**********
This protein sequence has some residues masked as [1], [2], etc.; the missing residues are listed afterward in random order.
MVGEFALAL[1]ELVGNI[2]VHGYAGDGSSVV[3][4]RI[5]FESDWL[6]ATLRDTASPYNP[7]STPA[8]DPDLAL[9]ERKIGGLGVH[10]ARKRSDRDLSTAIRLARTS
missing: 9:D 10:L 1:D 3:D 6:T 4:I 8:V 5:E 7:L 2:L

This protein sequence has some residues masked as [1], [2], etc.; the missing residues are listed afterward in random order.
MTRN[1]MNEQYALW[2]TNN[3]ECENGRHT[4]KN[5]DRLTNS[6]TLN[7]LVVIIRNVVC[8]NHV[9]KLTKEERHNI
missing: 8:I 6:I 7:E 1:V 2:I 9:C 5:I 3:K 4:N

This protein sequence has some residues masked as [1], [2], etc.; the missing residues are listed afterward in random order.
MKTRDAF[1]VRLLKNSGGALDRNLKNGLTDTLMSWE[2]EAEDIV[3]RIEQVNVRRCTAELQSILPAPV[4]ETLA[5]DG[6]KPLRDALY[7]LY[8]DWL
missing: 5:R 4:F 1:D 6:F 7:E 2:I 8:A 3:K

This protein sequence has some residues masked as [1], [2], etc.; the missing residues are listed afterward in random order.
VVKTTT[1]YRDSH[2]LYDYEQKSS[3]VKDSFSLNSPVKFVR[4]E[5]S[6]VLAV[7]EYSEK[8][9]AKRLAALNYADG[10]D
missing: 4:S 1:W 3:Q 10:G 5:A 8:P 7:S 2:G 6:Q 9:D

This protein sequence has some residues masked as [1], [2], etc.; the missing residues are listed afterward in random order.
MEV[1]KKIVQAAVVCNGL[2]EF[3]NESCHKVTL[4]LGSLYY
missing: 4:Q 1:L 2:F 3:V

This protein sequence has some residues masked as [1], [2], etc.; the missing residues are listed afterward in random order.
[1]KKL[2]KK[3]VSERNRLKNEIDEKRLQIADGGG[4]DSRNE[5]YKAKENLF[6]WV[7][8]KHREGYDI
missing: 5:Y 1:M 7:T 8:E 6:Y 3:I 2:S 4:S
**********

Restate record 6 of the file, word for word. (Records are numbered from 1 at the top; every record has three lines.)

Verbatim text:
This protein sequence has some residues masked as [1], [2], etc.; the missing residues are listed afterward in random order.
[1]KKL[2]KK[3]VSERNRLKNEIDEKRLQIADGGG[4]DSRNE[5]YKAKENLF[6]WV[7][8]KHREGYDI
missing: 5:Y 1:M 7:T 8:E 6:Y 3:I 2:S 4:S